The first week was our arrival on a new journey, where we encountered new faces that we had never seen, or names that we had never heard of before. The two day retreat became the opportunity to turn this around. Some of us conquered our fear of heights, and some of us saw it as another adrenaline filled challenge to tick off our bucket list. The first week really showed us, just how important it was for us to trust one another, in order to complete a task successfully.

The second week was a holistic approach in how we view Africa, the better habits we should adopt and how to design an innovative solution to a problem affecting our society. We were challenged to learn about other countries, and confront some of the bad habits we possess. We unlocked our creative side, and some of us, like myself, did not know we had the capacity to be creative.

In the third week we recapped all we learned, to answer a real life question of our track specific design challenge. We prototyped, prototyped and prototyped. We worked well in our teams for a moment, but then wanted to work independently for the rest of the week. Some of us even had our set solutions, but by the start of the 4th week, we had new solutions. Yesterday, we showcased our masterpieces, that one week ago, we could not have imagined.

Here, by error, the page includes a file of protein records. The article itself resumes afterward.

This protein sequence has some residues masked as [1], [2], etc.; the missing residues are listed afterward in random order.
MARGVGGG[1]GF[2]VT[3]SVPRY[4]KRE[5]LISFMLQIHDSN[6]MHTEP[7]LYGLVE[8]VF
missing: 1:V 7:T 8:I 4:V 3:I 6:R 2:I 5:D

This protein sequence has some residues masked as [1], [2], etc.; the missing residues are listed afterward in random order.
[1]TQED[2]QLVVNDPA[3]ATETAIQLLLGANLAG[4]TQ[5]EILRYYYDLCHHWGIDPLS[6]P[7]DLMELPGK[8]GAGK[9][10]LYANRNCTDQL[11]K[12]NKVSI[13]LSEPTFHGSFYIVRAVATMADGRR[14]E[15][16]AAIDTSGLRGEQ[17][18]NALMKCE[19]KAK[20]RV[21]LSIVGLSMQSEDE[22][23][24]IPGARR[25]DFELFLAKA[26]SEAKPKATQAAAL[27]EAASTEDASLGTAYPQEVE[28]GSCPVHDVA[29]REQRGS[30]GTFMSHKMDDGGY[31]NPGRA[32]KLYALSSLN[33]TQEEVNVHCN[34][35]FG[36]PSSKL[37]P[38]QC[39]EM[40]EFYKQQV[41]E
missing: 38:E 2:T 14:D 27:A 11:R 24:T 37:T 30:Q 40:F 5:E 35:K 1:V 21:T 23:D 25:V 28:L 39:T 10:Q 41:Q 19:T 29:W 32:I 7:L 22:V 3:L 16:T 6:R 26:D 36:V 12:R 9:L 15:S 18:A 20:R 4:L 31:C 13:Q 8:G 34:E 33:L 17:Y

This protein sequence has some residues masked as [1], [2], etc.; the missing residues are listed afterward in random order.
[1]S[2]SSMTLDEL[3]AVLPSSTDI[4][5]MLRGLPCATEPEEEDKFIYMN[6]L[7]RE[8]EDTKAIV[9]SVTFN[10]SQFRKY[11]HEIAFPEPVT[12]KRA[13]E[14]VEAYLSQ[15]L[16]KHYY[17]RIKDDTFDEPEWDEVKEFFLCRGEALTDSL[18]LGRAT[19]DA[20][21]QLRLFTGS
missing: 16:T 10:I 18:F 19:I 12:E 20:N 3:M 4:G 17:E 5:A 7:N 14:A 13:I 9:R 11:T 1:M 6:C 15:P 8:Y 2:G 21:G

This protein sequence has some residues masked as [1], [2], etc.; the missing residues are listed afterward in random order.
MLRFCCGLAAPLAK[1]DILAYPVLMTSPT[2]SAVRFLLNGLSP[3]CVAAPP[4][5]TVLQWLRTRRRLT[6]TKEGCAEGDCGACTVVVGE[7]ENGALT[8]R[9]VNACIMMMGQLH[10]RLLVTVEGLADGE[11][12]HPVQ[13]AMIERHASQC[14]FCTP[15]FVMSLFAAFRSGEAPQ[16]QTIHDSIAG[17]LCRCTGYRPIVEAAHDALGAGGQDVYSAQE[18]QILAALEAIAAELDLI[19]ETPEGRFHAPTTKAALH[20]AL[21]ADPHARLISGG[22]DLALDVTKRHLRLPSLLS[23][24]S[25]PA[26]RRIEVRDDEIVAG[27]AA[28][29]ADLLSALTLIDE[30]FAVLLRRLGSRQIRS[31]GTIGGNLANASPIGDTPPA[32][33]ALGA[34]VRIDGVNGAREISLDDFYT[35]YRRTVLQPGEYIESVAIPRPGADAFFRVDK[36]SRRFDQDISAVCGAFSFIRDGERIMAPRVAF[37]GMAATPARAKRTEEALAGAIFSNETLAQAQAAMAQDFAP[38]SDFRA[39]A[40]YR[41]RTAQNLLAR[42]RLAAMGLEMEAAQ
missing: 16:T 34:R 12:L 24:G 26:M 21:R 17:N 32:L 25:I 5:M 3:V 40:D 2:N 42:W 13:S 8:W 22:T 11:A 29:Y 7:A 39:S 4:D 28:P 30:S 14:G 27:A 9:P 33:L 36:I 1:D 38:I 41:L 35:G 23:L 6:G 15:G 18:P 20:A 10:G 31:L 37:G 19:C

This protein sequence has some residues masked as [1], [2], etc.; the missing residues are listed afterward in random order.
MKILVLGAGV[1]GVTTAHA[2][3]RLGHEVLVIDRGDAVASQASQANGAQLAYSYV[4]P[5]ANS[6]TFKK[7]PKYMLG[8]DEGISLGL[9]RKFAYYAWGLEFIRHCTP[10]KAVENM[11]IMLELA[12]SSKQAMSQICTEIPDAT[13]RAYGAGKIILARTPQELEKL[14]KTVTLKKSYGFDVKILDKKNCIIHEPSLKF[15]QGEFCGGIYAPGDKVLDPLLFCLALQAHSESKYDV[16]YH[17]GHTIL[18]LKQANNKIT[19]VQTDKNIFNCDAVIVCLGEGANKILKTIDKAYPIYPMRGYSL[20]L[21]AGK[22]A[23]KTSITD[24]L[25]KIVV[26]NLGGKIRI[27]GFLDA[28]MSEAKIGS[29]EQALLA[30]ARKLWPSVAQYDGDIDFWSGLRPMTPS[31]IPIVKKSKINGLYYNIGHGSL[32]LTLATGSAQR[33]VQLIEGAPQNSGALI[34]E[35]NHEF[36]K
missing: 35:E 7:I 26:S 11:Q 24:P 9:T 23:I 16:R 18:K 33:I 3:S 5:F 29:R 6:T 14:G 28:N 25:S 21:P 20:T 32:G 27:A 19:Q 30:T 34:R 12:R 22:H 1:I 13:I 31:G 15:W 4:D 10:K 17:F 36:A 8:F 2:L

Five years ago I reconnected with home, armed with a Great British bachelors degree, but realising that was not necessarily what was needed back home in my native South Sudan. What was needed is what I tried to develop over the years. YALI RLC EA helps contribute to what my country and what our continent needs; transformed young leaders.

Africa is rising, and that is what this great initiative is supporting. 4 years on, over 2500 alumni and 27 cohorts in, there is no shortage of change makers in Africa. We are breaking barriers, we are innovators. We are the Sunrise generation.

I want us all to remember that being here was a privilege we all earned through our commitment to our communities, and making it here today was a promise we all kept. The communities we come from are owed the lessons we have learned and the skills we have gained and sharpened during our time as cohort 27.

I would like to thank all of you amazing fellow participants for your commitment to the program and to the continent. I would like to thank YALI RLC EA partners USAID, MasterCard, Deloitte and Kenyatta University. Last but not least, I would like to express my sincerest gratitude to the YALI RLC EA team for equipping us with lessons and knowledge, to help us create the Africa we want.

Let’s make Africa great again.

Thank you.